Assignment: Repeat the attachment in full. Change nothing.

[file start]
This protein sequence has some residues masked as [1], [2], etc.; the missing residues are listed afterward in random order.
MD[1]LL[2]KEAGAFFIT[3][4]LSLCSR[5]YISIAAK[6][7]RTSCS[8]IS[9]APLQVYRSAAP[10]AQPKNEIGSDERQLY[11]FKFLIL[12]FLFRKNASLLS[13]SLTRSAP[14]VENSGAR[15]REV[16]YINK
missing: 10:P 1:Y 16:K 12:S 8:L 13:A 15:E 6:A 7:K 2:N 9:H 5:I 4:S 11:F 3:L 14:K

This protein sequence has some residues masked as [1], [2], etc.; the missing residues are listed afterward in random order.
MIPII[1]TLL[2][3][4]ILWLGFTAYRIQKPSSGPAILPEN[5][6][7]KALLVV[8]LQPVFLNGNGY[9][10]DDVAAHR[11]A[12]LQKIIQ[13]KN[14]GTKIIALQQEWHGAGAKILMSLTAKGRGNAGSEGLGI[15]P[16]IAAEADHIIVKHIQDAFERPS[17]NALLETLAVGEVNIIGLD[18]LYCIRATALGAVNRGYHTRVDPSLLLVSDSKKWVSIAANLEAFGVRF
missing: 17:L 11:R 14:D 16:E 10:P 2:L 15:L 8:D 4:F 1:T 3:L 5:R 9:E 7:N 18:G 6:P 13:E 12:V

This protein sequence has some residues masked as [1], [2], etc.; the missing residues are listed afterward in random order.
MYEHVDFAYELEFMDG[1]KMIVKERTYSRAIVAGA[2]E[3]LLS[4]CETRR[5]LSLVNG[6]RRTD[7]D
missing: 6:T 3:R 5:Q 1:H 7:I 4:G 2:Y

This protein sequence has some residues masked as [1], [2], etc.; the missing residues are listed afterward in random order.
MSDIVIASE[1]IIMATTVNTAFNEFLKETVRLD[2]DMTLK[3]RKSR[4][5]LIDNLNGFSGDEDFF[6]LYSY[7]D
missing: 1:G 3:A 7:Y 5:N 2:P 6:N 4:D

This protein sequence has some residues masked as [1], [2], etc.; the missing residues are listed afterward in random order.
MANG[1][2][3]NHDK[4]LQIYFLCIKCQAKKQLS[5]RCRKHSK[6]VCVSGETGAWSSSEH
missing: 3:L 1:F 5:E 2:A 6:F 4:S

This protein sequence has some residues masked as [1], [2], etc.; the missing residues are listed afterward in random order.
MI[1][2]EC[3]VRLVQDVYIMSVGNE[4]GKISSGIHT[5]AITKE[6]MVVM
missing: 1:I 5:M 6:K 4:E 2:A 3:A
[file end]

This protein sequence has some residues masked as [1], [2], etc.; the missing residues are listed afterward in random order.
MD[1]LL[2]KEAGAFFIT[3][4]LSLCSR[5]YISIAAK[6][7]RTSCS[8]IS[9]APLQVYRSAAP[10]AQPKNEIGSDERQLY[11]FKFLIL[12]FLFRKNASLLS[13]SLTRSAP[14]VENSGAR[15]REV[16]YINK
missing: 10:P 1:Y 16:K 12:S 8:L 13:A 15:E 6:A 7:K 2:N 9:H 5:I 4:S 11:F 3:L 14:K

This protein sequence has some residues masked as [1], [2], etc.; the missing residues are listed afterward in random order.
MIPII[1]TLL[2][3][4]ILWLGFTAYRIQKPSSGPAILPEN[5][6][7]KALLVV[8]LQPVFLNGNGY[9][10]DDVAAHR[11]A[12]LQKIIQ[13]KN[14]GTKIIALQQEWHGAGAKILMSLTAKGRGNAGSEGLGI[15]P[16]IAAEADHIIVKHIQDAFERPS[17]NALLETLAVGEVNIIGLD[18]LYCIRATALGAVNRGYHTRVDPSLLLVSDSKKWVSIAANLEAFGVRF
missing: 17:L 11:R 14:D 16:E 10:P 2:L 15:L 8:D 4:F 1:T 3:L 5:R 9:E 7:N 18:G 6:P 13:E 12:V

This protein sequence has some residues masked as [1], [2], etc.; the missing residues are listed afterward in random order.
MYEHVDFAYELEFMDG[1]KMIVKERTYSRAIVAGA[2]E[3]LLS[4]CETRR[5]LSLVNG[6]RRTD[7]D
missing: 6:T 3:R 5:Q 1:H 7:I 4:G 2:Y

This protein sequence has some residues masked as [1], [2], etc.; the missing residues are listed afterward in random order.
MSDIVIASE[1]IIMATTVNTAFNEFLKETVRLD[2]DMTLK[3]RKSR[4][5]LIDNLNGFSGDEDFF[6]LYSY[7]D
missing: 1:G 3:A 7:Y 5:N 2:P 6:N 4:D

This protein sequence has some residues masked as [1], [2], etc.; the missing residues are listed afterward in random order.
MANG[1][2][3]NHDK[4]LQIYFLCIKCQAKKQLS[5]RCRKHSK[6]VCVSGETGAWSSSEH
missing: 3:L 1:F 5:E 2:A 6:F 4:S

This protein sequence has some residues masked as [1], [2], etc.; the missing residues are listed afterward in random order.
MI[1][2]EC[3]VRLVQDVYIMSVGNE[4]GKISSGIHT[5]AITKE[6]MVVM
missing: 1:I 5:M 6:K 4:E 2:A 3:A